You may wonder how people not far off from us today, (maybe even some of you Boomers knew them as your parents or grandparents) could entertain themselves in such a horrid way, but its important to note this was during a time when executions were still public and death was much more a part of daily life. Besides, you were probably keen to check out The Body Worlds exhibit when that took the modern world by storm weren’t you?
Today, the building is gone, and a there is a simple park with a Holocaust Memorial in its place.
Today I want to share with you one of my most precious Paris discoveries, the kind of tale that just blows my mind continually, and makes me want to cover all the other secrets undoubtedly hidden, LITERALLY, in the streets of Paris.
I hope I am not boring you with Notre Dame hidden gems, but you can’t deny that this 856 year old behemoth of a historical landmark has more drama than one of those paperback romance novels from the 80’s with a bare-chested Fabio deflowering a graciously bosomed Dame in his arms on the cover.
In one of the greatest archeological discoveries (in my humble amateur non-archeologist opinion) of the 20th century, was the random unearthing of 21 stone heads and other fragmented sculptures during the renovation of The French Bank of Foreign Trade, which was located in the Hotel Moreau in the 9th arrondissement of Paris.
Let’s go back to the time of the French Revolution..
By order of the Convention of Paris in 1793 (the new government which took the place of the head-less Louis XVI and French Monarchy) all images of tyranny and superstition were to be eradicated. It started off innocently enough; streets and squares were renamed (Place Louis XV became the infamous Place de la Revolution, where King Louis XV’s grandson King Louis XVI would be decapitated) and statues like that of King Henry IV that sat next to the Pont Neuf were discarded.
Unfortunately for French History and Culture, in the ensuing witch hunt of anything resembling royalty, the French people got a little too carried away with their mad frenzy to bring all the power to the people, and made a few mistakes by destroying their heritage (hmm this seems to be a popular theme). Notably, on October 23, 1793 some asshole stood in front of Notre Dame cathedral and pointed to the 28 statues gracing the three portals and shouted “hey, guys!! Check it out! See those Royal-ish statues way the hell up there? Those are FRENCH KINGS! Let’s mutilate them, and push them off the edge!!” and everyone was like “Hell yeah!” and voila, bye-bye 630 year old relics of gothic architecture.
In their haste, they had mistaken the Gallery of the Kings of Juda as French Kings, and these limestone statues were pushed off the Cathedral and discarded. Reconstructed and added to the cathedral during the 19th century, (and who assume their position today) the original heads were assumed to have been thrown in the river Seine.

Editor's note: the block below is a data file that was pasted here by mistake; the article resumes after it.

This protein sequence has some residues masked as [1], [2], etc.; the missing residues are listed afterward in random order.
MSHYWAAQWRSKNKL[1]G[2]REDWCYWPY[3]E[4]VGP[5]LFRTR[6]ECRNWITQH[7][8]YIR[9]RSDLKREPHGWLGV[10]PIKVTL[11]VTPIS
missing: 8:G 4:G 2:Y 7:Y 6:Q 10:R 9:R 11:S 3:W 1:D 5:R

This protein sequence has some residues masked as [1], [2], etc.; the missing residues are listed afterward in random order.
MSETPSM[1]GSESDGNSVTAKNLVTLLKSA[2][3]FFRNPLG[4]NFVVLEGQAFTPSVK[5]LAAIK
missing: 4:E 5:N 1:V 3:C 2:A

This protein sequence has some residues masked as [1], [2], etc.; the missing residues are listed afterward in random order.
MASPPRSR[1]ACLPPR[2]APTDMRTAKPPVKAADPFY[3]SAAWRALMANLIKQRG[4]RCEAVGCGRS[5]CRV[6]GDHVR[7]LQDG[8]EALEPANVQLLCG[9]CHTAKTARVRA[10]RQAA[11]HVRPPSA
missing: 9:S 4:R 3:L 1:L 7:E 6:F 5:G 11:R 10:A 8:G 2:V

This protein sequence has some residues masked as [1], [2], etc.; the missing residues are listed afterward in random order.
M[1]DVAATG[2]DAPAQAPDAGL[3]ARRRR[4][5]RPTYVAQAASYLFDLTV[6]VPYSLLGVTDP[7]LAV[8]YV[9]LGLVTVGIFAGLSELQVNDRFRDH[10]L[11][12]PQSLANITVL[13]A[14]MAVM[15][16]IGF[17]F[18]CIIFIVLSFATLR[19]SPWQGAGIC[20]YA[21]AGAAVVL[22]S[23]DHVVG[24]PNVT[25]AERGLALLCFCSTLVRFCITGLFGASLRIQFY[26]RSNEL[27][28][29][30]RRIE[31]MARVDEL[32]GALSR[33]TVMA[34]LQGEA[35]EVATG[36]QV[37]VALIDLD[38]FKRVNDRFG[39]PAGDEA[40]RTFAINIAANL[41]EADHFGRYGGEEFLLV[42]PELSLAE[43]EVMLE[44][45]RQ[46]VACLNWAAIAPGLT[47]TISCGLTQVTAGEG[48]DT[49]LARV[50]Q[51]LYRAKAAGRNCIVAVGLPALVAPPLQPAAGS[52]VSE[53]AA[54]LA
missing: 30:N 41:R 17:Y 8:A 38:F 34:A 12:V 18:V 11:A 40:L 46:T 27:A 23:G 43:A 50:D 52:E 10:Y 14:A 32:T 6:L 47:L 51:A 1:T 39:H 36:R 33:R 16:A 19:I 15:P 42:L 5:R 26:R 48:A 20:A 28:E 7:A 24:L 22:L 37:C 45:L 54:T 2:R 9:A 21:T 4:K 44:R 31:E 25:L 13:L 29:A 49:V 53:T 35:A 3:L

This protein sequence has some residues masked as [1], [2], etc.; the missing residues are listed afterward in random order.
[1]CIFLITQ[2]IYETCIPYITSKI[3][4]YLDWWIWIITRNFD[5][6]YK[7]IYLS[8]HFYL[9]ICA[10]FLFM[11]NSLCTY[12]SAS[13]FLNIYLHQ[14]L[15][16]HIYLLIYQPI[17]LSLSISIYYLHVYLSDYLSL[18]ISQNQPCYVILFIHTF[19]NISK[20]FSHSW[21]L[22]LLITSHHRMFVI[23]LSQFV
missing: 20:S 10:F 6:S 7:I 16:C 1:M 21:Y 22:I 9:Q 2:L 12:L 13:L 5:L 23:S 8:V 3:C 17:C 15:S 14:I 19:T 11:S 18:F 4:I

Or not. PLOT TWIST!
Monsieur Jean-Baptiste Lakanal, a weathly Parisian lawyer bought the heads of the statues in 1796 (apparently, they were just piled up in a nearby street for three years until people started complaining) and used them as a sort of foundation for the mansion/hotel particulier he was building on the Rue de la Chaussée d’Antin. A devout Catholic and knowing the real significance of the statues (but wanting to be discreet, because no one wanted to appear to have sympathy for the royalty during the French Revolution, duh), he followed the rules of “destroying” religious relics and buried each 3.5 meter head with respect, all interred in a line and facing the same direction.
He died not long after his home was finished and like many other significant historical artifacts, the heads were forgotten.. but not forever! Some 180 years later, in spring of 1977- construction workers were enlarging the basement at the French Bank of Foreign Trade, and they unearthed 21 heads (the other 7 are still missing).
In another remarkable twist of fate, the President of this very bank, Francois Giscard d’Estaing, who was the cousin and good friend of the French President (of the 5th Republic) in 1977, Valéry Giscard d’Estaing- was very knowledgeable in archeology and suspected immediately that the heads found in the foundations of his bank were the original Kings of Juda. With the help of other archeologists and historians, Francois proved himself right, especially when the heads were discovered to carry the same traces of paint used to decorate Notre Dame when it was first built! (Did you know Notre Dame Cathedral used to be COLORFUL? IS YOUR MIND BLOWN?!)
The heads were excavated, and put on display at the Cluny Museum, not far from their original home, where they remain today. And to wrap this up with a BANG, let’s appreciate the randomness of the unearthing of these statues. As Francois Giscard said himself, “Its an extraordinary coincidence that I should be the one to find them. I can only hope that the cousin of the French president of the 5th Republic can repair the misfortune caused by the President of the 1st Republic!”
I’m genuinely curious how many of my followers knew about this; its really one of the best, yet widely unknown “secrets” in Paris in my opinion! Please comment below!